For the voice service, the three major KQIs are E2E accessibility, call drop rate
(retainability), and voice quality (integrity), ensuring that calls are well connected with
good quality.
To enhance voice quality, China Mobile added the VQI indicators and created a GSM
voice quality evaluation standard together with Huawei in November 2010. Defining
how to collect, calculate, compile statistics from, and report the VQI data in GSM voice
service, the standard lays the basis for collecting VQI statistics for the whole network.
For data services like WAP, there are two major KQIs to ensure service quality, which
include: 1) WAP access success rate, or refresh success rate (accessibility), and; 2)
refresh duration, which relates to the page size and download rate (integrity).
QoE evaluation model: QoE is subjective in nature, so a fuzzy evaluation is adopted
for measurement. When evaluating a complex subject, the indicators are layered based
on their priorities and evaluation is performed on each layer.
In June 2010, the joint project team reported the progress and achievements to the
China Mobile Group, including the QoE-KQI-KPI model, mapping relations and cases
in real network monitoring.
Based on an E2E signal monitoring system, the QoE evaluation system has been highly
recognized by the Group, which provides theoretical support for future development.
Enhanced O&M mechanism
In the second half of 2010, China Mobile Zhejiang began piloting its QoE system. To
enhance QoE, the operator combined methodology, O&M workflow and tools; it also
updated the KQI-KPI-PI evaluation system, including the voice and data services in the
GSM and TD-SCDMA networks.
Referring to the joint project team’s research, China Mobile Zhejiang established the
QoE indicator model and QoE evaluation model; other measures included: 1)
integrating seven indicators closely related to the voice service QoE into the KQI
system; 2) restoring and streamlining the KPIs/PIs that impact QoE; 3) delivering
definition, statistic methods for the NMS and signal monitoring, as well as the
measurement points.
The updated system has indicators that are streamlined and more closely related to QoE,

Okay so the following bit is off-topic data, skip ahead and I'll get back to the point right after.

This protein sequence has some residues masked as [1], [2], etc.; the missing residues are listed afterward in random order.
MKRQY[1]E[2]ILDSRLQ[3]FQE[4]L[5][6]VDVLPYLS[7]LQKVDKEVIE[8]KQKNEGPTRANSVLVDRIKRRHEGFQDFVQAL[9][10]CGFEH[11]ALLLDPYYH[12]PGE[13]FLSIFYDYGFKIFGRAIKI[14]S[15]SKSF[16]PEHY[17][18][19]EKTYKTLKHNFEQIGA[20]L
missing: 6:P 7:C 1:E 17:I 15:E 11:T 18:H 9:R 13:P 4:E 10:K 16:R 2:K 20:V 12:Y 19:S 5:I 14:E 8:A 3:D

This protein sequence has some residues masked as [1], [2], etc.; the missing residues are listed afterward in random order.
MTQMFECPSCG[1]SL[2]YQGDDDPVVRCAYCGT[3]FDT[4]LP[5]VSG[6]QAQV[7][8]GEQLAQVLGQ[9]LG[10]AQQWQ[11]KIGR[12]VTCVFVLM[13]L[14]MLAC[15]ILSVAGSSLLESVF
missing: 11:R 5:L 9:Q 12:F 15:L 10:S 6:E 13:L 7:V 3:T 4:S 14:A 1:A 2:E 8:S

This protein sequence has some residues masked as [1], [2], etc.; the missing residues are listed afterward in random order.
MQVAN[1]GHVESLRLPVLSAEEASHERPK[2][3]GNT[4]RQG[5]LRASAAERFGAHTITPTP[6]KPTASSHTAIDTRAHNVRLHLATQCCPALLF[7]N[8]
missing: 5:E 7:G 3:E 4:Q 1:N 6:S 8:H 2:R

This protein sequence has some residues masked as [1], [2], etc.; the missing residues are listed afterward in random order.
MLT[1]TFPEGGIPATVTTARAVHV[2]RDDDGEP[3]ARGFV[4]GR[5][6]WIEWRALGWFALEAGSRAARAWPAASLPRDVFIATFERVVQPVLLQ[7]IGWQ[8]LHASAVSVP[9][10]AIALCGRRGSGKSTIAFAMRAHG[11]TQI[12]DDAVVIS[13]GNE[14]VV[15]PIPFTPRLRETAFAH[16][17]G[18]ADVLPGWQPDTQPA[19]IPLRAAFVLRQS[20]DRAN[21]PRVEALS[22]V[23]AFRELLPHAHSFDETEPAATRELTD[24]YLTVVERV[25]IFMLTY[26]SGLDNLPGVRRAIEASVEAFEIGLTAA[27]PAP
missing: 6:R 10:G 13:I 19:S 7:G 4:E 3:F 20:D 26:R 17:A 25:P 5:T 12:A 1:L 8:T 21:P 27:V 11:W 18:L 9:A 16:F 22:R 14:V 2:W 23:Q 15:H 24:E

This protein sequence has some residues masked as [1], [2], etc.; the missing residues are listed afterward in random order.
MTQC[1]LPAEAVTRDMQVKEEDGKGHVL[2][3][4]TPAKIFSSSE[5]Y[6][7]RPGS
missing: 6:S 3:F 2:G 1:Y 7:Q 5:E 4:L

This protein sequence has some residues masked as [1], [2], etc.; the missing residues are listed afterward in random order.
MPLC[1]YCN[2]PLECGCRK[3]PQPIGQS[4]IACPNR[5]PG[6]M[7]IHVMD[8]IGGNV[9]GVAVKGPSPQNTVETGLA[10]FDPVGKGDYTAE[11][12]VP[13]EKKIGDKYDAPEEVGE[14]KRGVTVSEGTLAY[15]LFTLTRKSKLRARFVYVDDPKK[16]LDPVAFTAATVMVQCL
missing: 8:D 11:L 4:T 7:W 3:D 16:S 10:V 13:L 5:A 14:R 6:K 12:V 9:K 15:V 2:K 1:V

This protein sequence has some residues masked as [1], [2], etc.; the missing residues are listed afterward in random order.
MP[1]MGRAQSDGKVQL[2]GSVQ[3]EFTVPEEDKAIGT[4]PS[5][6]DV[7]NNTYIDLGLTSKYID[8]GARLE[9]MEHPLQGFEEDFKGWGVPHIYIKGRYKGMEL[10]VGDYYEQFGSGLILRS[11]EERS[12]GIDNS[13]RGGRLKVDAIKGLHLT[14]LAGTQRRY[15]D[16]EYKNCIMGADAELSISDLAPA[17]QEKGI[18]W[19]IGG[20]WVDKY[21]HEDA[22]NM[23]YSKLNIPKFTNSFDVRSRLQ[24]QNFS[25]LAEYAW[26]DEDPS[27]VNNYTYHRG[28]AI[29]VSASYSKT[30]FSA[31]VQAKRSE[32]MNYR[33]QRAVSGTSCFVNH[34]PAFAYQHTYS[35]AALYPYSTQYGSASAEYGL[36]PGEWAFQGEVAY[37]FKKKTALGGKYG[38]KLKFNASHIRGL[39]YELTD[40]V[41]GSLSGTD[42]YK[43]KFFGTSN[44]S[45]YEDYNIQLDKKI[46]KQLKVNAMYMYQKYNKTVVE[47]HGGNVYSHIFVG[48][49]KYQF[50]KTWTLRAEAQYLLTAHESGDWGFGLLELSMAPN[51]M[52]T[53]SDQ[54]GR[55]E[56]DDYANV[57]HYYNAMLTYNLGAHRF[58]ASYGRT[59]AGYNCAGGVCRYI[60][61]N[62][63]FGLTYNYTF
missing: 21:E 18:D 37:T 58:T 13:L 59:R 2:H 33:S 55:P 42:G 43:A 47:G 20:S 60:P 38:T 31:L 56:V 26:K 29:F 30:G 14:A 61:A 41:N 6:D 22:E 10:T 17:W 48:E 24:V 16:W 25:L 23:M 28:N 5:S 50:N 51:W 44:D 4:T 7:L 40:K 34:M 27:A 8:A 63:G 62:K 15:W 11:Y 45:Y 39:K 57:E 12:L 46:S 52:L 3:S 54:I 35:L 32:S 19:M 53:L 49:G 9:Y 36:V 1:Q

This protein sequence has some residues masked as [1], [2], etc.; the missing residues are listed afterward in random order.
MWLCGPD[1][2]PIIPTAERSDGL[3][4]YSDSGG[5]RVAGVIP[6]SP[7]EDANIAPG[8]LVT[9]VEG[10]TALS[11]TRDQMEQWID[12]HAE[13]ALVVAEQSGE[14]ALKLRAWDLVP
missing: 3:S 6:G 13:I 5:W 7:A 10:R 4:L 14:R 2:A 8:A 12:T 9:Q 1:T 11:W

which helps O&M engineers focus on the key issues.
Adopting the SmartCare solution for E2E signal collection, China Mobile Zhejiang has
realized network-wide monitoring across networks and vendors.
By collecting statistics from CS and PS cores, wireless interface signaling, QoS data of
the carrier network, voice quality, and more, the operator has abundant data for its
KQI-KPI-PI evaluation, while enhancing the network performance based on QoE.
Besides establishing the VIP assurance system to improve complaint processing in real
time, China Mobile Zhejiang has also set up a mechanism to take care of the very
annoyed persons (VAPs). In addition, the system can analyze the variation and
development trend of the QoE indexes, helping to evaluate and manage the QoE in a
visualized manner.
The year 2010 saw China Mobile’s continuous effort to enhance QoE, which included
establishing the QoE evaluation system, promoting relevant research efforts, and
piloting in its provincial branches. The operator is also shifting its focus from NEs to
end users’ terminals, experience and evaluation. This helps deliver customer care
quickly before any complaint arises.
The shift of the O&M mindset, starting from the TD-SCDMA network, has been
implemented to the overall network and services of China Mobile. This further helped
the operator establish a QoE-based evaluation system with comprehensive and
systematic performance indexes, and enhance the network performance continually.
SmartCare elevates QoE
Challenges are growing in today’s network O&M. For example, there are insufficient
tools to follow up on growing user complaints; it is hard to assure the service quality of
VIP customers; good network KPIs do not correspond to equally good user experience;
the network optimization system lacks the tools to ensure an increasingly complex
network architecture.
After adopting the SmartCare platform, the China Mobile branch in Shaoxing, a city in
China’s Zhejiang Province, has greatly enhanced its complaint handling efficiency and
accuracy. By fully integrating network optimization and the O&M service, the operator
has also substantially enhanced QoE.
Challenges in five aspects
Network KPIs needed improvement
KPI monitoring is an essential element of network O&M. Facilitating the evaluation of
network performance, KPIs can also help detect potential problems and guide network
optimization. After years of development, China Mobile had developed mature KPI
systems, yet more indicators could be added to enhance QoE, including the indicators
for end users, specific services, and E2E service provisioning.
Complaint handling incurred high cost
Efficient complaint handling can improve user satisfaction and loyalty. After receiving
a customer complaint through the 10086 hotline, the service personnel transferred the
complaint to relevant engineers to identify where the fault occurred, and to which cell it
belonged. If the complaint was a new one, then field tests were arranged. Generally,
more than 95% complaints required field tests, which incurred high costs.
Difficult QoS assurance for VIP users
VIP users like enterprise users are prioritized by China Mobile Shaoxing. Traditional
O&M focused on the cells where VIP users were active, and if a VIP user went beyond